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Stories from the Home Page

West Indian manatee. Credit: S. Whitcraft / USFWS
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Service to Reclassify West Indian Manatee from Endangered to Threatened

January 7, 2016

The future looks a little bit brighter for the West Indian manatee, with populations recovering from historic lows. There is still more to be done to recover this fascinating mammal, but in recognition of the improvements so far, we have proposed downlisting it from Endangered to Threatened under the Endangered Species Act (ESA). That means ESA protections will remain in place, but its listing status will better reflect its condition in the wild.

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West Indian manatee. Credit: S. Whitcraft / USFWS
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One of the largest conservation efforts in U.S. history kept the greater sage-grouse off the List of Endangered and Threatened Wildlife. Credit: Jeannie Stafford / USFWS
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Endangered Species Act Moments in 2015 Worth Revisiting

December 31, 2015

The Endangered Species Act shone in 2015, helping threatened and endangered species across the globe. These milestones reaffirm both the importance of the act and our commitment to working with partners to conserve imperiled animals, plants and their habitats.

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One of the largest conservation efforts in U.S. history kept the greater sage-grouse off the List of Endangered and Threatened Wildlife. Credit: Jeannie Stafford / USFWS
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Salmon Camp Director Kari Eschenbacher joins Payton Callahan (fourth from left, back row) and other campers. Credit: Nicci Condon / USFWS
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Science Trumps Swing Set

December 30, 2015

What would compel a third-grader to skip the swing sets and spend recess chatting with a substitute teacher? All it takes is a teacher who doubles as director for Salmon Camp at Kodiak National Wildlife Refuge in Alaska and a student who spent part of her summer at the popular science camp.

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Salmon Camp Director Kari Eschenbacher joins Payton Callahan (fourth from left, back row) and other campers. Credit: Nicci Condon / USFWS
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Service Releases 2015 List of Candidates for Endangered Species Act Protection

December 23, 2015

The Service today released the Candidate Notice of Review, a yearly status appraisal of plants and animals that are candidates for Endangered Species Act protection. Two species were removed from the list, and two changed in priority from the last review, conducted in December 2014, including the whitebark pine and Hirst Brothers' panic grass. There are now 60 species recognized by the Service as candidates for ESA protection.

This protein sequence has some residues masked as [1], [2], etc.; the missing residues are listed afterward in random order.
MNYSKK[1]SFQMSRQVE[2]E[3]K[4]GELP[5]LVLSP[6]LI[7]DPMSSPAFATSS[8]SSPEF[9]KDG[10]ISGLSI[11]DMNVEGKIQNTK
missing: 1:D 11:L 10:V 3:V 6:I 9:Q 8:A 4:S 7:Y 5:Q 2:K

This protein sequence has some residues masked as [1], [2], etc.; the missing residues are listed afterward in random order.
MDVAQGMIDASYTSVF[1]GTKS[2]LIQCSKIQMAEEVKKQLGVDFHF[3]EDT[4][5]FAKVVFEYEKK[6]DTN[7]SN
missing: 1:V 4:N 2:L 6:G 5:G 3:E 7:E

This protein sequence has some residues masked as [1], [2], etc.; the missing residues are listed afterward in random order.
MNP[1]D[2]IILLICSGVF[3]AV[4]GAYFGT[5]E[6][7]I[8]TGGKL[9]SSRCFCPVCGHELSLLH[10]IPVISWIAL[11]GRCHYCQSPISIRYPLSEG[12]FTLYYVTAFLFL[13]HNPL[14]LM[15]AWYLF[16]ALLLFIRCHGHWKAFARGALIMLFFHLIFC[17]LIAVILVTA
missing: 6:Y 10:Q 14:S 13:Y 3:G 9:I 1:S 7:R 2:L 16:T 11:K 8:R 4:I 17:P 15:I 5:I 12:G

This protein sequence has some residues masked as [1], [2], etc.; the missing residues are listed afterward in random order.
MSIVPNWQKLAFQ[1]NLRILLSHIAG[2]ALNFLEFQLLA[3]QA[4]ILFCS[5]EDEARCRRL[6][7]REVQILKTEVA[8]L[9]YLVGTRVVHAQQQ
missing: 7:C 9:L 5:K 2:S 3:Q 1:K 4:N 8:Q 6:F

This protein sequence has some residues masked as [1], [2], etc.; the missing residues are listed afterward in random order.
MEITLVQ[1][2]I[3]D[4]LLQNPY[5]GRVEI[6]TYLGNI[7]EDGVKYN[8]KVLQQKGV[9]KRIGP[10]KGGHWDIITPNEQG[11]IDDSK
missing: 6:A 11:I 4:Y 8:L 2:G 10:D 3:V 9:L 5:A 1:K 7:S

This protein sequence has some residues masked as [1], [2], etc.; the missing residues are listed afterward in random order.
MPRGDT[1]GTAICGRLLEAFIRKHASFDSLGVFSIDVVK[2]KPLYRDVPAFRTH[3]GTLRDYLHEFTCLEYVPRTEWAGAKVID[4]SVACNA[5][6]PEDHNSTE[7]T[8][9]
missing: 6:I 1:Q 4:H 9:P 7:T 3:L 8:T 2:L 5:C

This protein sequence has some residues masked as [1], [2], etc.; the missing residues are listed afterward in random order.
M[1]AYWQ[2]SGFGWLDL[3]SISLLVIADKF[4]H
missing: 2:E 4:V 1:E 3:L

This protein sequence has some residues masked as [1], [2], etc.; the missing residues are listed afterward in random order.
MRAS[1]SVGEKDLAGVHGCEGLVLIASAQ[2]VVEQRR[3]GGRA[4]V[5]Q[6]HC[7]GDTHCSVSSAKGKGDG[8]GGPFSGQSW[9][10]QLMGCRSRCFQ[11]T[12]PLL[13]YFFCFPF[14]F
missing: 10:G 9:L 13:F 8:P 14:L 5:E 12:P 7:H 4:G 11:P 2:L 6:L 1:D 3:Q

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Rehabilitated arapaima in Shedd Aquarium's care. Credit: Brenna Hernandez / Shedd Aquarium
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Wildlife Trafficking: What Happens to Confiscated Animals?

December 21, 2015

When people think of wildlife trafficking, they often think of elephant ivory or rhino horn. But trafficking in live animals is also devastating – it not only removes species from their native habitat but also can leave officials with wildlife in need of rescue. In August, the Service turned to Chicago’s Shedd Aquarium to help with more than 100 confiscated arapaima, one of the world’s largest freshwater fishes.

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Rehabilitated arapaima in Shedd Aquarium's care. Credit: Brenna Hernandez / Shedd Aquarium
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Pair of male lions. Credit: Heidi Ruffler / USFWS
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ESA Listing Protects Lions in Africa and India, Director’s Order Strengthens Wildlife Import Restrictions for Wildlife Law Violators

December 21, 2015

n response to the dramatic decline of lion populations in the wild, the Service today announced it will list two lion subspecies under the Endangered Species Act. Panthera leo leo, located in India and western and central Africa, will be listed as endangered, and Panthera leo melanochaita, located in eastern and southern Africa, will be listed as threatened. Lion populations have declined by 43 percent due to habitat loss, loss of prey base, and retaliatory killing of lions by humans. Service Director Dan Ashe also issued a Director’s Order to ensure violators of wildlife laws are not subsequently granted permits for future wildlife-related activities, including the import of sport-hunted trophies.

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Pair of male lions. Credit: Heidi Ruffler / USFWS
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Examples of rhino horns seized during Operation Crash. Credit: USFWS
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Rhino Horn Trafficker Sentenced to One Year in Prison

December 17, 2015

A San Francisco art dealer was sentenced and fined Dec. 16 for his role in the illegal sale of black rhino horns. He was brought to justice as part of Operation Crash, an ongoing investigation targeting illegal trafficking of rhino horn and elephant ivory. A “crash” is the term for a herd of rhinoceros. As of November 2015, more than 20 subjects have been prosecuted and sentenced, and forfeiture and restitution amounts have totaled $5.5 million as a result of Operation Crash, which is being conducted by the Service and other federal and local law enforcement agencies.

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Examples of rhino horns seized during Operation Crash. Credit: USFWS
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The Northern Distinct Population Segment of the mountain yellow-legged frog was listed as endangered in 2014. More than 90 percent of the population has disappeared. Credit: Isaac Chellman / NPS
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Biologists Team up with Zoos to Save Frogs on Brink of Extinction

December 16, 2015